There’s also a brief look at other spy films and TV series that were influenced from the Bond films, especially the Flint films. Oddly, where these are concerned, I do wonder why there have been no books about Derek Flint as this is the most I’ve read anywhere about him and this isn’t even a book about him nor mentioning him bumping into Bond briefly in his first film, ‘Our Man Flint’ (1966).
Seeing the list of potential Bond actors after Connery left shows quite a selection from across the board and countries. In many respects, they were probably right to go with George Lazenby. He might have been a known face from advertising but would have had less baggage when it came to acting. Even so, discovering that the German born actor Eric Braeden was being considered does make me wonder if he would have been accepted and a missed opportunity to have him play a villain.
Something else that came out of this is explaining Bond’s changed appearance and even the management were pondering on this from plastic surgery to being a new person before realising the character was the same, just not the actor. Oddly, it is plastic surgery that is used to change Blofeld’s appearance all the time and no one seemed bothered by how often Leiter changed.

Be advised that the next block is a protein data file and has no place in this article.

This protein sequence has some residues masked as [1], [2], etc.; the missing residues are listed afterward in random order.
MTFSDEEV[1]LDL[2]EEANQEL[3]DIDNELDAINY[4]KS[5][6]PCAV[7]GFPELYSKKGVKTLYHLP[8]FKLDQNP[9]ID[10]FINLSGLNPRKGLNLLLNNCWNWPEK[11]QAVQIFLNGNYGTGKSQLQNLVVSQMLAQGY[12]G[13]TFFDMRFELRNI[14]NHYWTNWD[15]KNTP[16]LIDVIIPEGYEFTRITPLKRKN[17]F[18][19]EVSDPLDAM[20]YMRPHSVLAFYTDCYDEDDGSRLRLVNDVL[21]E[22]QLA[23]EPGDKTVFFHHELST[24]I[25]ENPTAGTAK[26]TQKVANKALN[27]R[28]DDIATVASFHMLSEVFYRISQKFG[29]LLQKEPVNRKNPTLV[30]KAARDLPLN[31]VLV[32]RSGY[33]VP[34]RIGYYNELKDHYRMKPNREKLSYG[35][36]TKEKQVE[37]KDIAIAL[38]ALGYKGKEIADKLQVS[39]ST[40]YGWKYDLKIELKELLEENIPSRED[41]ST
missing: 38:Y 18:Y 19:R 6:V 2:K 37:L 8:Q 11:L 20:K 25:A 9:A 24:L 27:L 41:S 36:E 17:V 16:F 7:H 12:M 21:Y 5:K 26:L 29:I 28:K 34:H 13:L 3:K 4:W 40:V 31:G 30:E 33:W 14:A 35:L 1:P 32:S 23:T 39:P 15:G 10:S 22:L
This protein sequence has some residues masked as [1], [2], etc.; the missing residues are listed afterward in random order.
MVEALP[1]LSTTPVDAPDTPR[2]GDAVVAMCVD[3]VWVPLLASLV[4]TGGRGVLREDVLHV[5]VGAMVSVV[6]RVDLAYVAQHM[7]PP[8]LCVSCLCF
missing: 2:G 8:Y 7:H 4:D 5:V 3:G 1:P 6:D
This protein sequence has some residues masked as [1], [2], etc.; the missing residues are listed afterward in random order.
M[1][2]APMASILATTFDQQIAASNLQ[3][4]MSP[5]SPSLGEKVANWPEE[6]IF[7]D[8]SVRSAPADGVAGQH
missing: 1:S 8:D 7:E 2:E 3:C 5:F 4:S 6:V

It’s very weird reading the transition from the 1960s to the 1970s Bond films as I don’t think it ever lost its core audience. The real problem was attracting a younger audience brought up by seeing the early films on TV.
An interesting observation MGM/UA executive Jeff Kleeman is how often Bond faces megalomanias who want to blackmail or destroy the world with nukes that became the cliché. My own observation is when you reach such a pinnacle, where else can you go?
Director John Glen describes in ‘For Your Eyes Only, the trickery used by Derek Meddings to have Bond and Melina underwater without actually being there and it looks like the same technique he did it in the Anderson productions.